Periodic table

In this collection we explore the history and significance of the periodic table. We cover its origins and evolution, from Dmitri Mendeleev’s groundbreaking arrangement to the modern periodic table’s organisation, its influence and role in science and culture, the discovery of new elements and element scarcity.



A picture of Mendeleev with his 1869 periodic table

The father of the periodic table


Mike Sutton looks at how Mendeleev’s patience revealed periodicity in the elements

Primo Levi and the other periodic table


Author and chemist Primo Levi was born 100 years ago this July. Philip Ball looks at his chemical and literary legacy – including his books The Periodic Table and If This Is a Man

Ordering the elements


From the law of octaves to the periodic table as we know it, Mike Sutton traces how chemists put their house in order

Predicting and discovering in chemistry


How scientists look into the past, present and future

Period of discovery


Chemical space contained sufficient information to formulate the periodic system 25 years before Mendeleev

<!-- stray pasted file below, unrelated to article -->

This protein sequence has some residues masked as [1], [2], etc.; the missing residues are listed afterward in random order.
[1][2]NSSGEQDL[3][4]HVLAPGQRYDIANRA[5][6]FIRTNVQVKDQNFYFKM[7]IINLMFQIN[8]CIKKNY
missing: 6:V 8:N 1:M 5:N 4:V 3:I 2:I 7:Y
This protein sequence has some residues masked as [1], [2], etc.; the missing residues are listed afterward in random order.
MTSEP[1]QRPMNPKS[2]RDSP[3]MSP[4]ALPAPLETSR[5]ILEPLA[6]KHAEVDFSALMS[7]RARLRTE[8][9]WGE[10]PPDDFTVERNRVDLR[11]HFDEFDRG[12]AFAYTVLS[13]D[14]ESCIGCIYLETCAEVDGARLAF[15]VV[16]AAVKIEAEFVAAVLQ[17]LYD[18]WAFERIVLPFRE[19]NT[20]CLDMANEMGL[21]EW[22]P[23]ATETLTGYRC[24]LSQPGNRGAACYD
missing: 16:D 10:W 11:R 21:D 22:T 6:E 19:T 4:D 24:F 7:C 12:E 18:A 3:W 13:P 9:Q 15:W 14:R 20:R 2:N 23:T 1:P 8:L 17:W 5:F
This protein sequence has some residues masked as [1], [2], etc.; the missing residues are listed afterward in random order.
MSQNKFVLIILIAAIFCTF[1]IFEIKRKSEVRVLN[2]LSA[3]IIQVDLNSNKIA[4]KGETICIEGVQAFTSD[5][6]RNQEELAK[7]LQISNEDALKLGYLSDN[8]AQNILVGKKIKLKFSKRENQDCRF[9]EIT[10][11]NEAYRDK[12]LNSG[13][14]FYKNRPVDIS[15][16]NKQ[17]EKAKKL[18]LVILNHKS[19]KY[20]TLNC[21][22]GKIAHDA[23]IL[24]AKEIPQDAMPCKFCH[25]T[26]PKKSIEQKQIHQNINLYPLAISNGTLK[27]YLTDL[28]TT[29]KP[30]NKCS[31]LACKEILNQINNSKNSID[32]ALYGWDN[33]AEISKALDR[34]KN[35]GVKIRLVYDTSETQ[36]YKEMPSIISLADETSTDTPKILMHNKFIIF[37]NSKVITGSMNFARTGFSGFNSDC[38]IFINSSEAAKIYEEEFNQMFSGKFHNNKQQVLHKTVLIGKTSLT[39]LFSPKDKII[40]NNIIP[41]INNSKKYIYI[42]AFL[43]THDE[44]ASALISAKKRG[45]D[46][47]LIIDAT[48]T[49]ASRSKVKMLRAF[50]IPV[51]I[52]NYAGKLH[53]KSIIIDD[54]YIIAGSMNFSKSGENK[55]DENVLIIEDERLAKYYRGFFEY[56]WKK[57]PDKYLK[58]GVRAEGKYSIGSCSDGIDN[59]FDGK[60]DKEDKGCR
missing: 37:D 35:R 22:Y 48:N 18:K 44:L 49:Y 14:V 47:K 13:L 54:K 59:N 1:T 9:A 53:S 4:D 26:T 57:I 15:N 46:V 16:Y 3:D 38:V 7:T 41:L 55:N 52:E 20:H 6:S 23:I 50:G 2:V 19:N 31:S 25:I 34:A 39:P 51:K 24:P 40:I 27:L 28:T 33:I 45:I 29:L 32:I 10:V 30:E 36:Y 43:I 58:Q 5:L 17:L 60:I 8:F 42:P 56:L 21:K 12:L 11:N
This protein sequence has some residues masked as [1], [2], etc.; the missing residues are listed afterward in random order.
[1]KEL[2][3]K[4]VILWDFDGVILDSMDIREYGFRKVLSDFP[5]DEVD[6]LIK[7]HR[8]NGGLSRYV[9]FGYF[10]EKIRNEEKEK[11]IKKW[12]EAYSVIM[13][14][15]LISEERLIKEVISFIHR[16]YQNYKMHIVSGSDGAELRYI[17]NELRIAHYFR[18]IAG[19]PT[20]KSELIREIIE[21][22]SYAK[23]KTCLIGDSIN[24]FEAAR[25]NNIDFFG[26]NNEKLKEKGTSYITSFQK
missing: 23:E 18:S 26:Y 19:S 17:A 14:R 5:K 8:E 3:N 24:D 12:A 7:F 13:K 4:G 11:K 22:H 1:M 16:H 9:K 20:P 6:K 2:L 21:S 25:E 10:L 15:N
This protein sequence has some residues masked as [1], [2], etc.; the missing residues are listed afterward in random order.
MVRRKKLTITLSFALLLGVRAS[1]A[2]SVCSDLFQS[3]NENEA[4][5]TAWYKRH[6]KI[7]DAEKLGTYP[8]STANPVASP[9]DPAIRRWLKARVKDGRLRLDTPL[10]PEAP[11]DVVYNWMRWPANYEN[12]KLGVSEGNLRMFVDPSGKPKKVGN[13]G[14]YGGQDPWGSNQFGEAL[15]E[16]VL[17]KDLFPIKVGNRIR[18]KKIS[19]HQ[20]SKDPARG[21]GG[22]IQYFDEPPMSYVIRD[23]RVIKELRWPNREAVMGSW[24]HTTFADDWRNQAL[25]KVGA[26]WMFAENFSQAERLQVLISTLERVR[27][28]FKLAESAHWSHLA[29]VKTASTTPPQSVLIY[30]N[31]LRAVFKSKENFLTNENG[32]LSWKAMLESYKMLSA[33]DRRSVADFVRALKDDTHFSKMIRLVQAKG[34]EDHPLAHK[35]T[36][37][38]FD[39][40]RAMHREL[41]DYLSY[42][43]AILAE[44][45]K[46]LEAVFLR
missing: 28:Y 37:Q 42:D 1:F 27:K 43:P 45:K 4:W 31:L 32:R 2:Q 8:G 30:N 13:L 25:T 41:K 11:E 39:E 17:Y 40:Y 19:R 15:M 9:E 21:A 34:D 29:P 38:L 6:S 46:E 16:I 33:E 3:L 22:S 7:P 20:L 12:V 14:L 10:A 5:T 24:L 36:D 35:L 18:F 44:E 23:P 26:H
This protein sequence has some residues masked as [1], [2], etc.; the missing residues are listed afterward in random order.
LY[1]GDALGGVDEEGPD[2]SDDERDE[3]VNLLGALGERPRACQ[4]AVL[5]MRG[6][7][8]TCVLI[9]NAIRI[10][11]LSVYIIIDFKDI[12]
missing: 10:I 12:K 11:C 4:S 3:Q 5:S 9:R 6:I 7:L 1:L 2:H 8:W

New candidate for oldest classroom periodic table emerges in Russia


Hand painted table commissioned by Mendeleev dates back to 1876

New elements

Oak Ridge Laboratory

What it takes to make a new element


Yuri Oganessian tells us how nihonium, moscovium, tennessine and oganesson were made

The story of how the most successful US–Russia scientific collaboration collapsed


Five jointly discovered superheavy elements completed the eighth row of the periodic but then Russian revanchism reared its head

Superheavy elements forged in giant stellar collisions


Nuclei with mass numbers above 260 are produced in r -process events

Berkeley Lab to lead US hunt for element 120 after breakdown of collaboration with Russia


Fallout from Russia’s invasion of Ukraine sees US go it alone on efforts to synthesise new elements

Superheavy element flerovium is likely to be a liquid at room temperature


Element 114 predicted to be a volatile semiconductor with a melting point around 10°C

Masataka Ogawa and the search for nipponium


Could a Japanese scientist, whose claim to have discovered an element was dismissed, been right all along? Kit Chapman investigates